From: Jason Hise (chaos_at_[hidden])
Date: 2005-09-23 18:43:58
Howard Hinnant wrote:
>Or are we talking about a worker thread that has been forced to sleep
>for X amount of time? I.e. part of its task is to sleep. If so, why
>is that worker thread forced to sleep, and perhaps having it sleep on a
>condition variable would be better?
Alright, I will add some more context to the discussion. This is being
used for a 'timeout lifetime' for the singleton library. The idea is
that a singleton which is cheap to create but expensive to hold on to
could automatically be destroyed if it goes unused a certain amount of
time, and be recreated the next time it is needed. To implement this
idea I create a timeout thread when the instance is created, and force
that thread to sleep until the timeout time is reached. If at that
point the timeout time has been extended, the thread sleeps again,
otherwise it destroys the instance and exits.
The problem is that if the process is exiting I would like to force the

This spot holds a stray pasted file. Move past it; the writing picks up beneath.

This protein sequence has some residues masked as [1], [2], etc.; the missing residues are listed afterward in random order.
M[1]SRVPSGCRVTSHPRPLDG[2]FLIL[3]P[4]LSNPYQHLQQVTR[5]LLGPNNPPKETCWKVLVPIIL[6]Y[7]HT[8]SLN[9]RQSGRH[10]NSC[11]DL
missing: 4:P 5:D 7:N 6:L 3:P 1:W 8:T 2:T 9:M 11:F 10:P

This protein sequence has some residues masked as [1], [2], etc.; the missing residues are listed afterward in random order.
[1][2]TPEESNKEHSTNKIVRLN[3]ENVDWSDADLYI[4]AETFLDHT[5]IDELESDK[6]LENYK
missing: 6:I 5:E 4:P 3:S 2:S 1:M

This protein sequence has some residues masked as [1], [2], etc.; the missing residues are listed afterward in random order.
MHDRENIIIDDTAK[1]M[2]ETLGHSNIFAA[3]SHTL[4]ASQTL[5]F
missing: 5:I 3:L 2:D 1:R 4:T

thread to wake up and time out early to ensure that the singleton get
Anthony Williams wrote:
>This sounds like a prime target for the use of a condition variable to me. You
>can wait on a condition variable, then signal the condition variable to wake
>the sleeping thread. Yes it means acquiring a lock, but most thread
>synchronization requires some form of lock.
I am relatively new to threading, so forgive me if my question is naive,
but what is the formal definition of a condition variable? If a
condition variable is capable of making a thread that has been
explicitly told to sleep until a certain time wake up early, can you
show me an example of its use? Thanks.
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